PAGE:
Updated by Linda McMillan
Wednesday, April 5,
Today we tested our blood oxygen levels with a tiny device that George wisely brought. It clips to a finger and within a few seconds shows your pulse and blood oxygen level. A pulse in the 80s is good and blood oxygen in the 90s is good. We noticed our pulse rates shot up after eating (as the case in the image at right). Everyone but Linda was fine; her blood oxygen level was low so she started taking Diamox to bring the level up. We spent the day with our Tibetan guide purchasing items needed for the expedition that we could not bring from the US: tsampa (ground barley used for food and ceremonial purposes by the Sherpas and Tibetans), canned foods, fresh fruit, dried fruit, etc..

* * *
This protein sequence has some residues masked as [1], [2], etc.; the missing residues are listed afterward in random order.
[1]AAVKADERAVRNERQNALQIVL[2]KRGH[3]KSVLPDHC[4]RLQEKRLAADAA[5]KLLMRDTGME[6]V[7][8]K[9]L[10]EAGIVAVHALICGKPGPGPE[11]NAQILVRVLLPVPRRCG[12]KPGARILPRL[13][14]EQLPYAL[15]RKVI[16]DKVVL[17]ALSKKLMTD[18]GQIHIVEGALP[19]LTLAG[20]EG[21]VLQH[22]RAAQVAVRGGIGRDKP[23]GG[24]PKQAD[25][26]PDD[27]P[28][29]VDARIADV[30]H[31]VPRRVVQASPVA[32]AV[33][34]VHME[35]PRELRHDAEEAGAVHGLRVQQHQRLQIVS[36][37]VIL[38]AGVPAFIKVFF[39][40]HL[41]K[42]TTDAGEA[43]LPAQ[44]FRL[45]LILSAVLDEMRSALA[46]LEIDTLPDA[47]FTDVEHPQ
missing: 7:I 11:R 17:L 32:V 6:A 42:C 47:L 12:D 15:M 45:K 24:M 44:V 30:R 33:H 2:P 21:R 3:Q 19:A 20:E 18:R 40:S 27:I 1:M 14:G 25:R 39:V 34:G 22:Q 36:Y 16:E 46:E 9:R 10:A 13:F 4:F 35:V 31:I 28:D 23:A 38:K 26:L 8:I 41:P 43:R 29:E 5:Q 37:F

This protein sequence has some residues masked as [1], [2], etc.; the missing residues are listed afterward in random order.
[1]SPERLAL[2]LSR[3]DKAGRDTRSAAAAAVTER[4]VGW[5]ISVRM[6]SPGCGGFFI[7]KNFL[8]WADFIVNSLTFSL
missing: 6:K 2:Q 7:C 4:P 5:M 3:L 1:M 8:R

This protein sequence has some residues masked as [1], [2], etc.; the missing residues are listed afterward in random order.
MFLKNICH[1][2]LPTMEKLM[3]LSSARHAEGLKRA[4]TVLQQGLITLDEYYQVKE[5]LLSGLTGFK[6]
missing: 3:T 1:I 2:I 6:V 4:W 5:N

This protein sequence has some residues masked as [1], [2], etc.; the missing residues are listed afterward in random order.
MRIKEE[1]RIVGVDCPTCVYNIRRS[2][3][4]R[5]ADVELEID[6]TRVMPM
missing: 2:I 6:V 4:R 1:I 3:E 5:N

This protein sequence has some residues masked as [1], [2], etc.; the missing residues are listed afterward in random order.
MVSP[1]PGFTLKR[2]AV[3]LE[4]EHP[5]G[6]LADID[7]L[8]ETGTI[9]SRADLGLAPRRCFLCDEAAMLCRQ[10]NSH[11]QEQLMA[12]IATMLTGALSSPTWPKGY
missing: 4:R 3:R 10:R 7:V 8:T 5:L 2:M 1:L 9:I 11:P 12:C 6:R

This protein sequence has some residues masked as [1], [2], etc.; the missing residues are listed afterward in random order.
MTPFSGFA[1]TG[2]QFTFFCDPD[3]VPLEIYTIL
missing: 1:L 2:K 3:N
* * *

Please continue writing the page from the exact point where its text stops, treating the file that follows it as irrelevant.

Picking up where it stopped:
also walked around the Jokhang, which is Tibet's most sacred temple.
Tibetans stream around the temple all day, some prostrating themselves
as they pray, It is a beautiful temple and plaza whose sacred nature
is very evident. It is also in the center of town, surrounded with
stalls, shops, and small restaurants. Our time in Lhasa is short
today, but we will have two days to explore the city more fully
after the expedition.
Thursday, April 6,
Today we loaded up our gear into our two vehicles:
We said our goodbyes to Guo Jin Wei and headed off down a very good paved highway toward our destination that day, Shigatse. It is the second-largest town in Tibet and has a huge monastery which is being restored. The terrain was stunning, as we drove along a broad river valley with braided courses, perfect for animals and migratory birds like the large Black-Necked cranes shown at right. We arrived in the afternoon at Shigatse, and checked into a comfortable hotel that looked to be a former military compound. It had nice rooms and a large quadrangle area for the vehicles which was secured at night.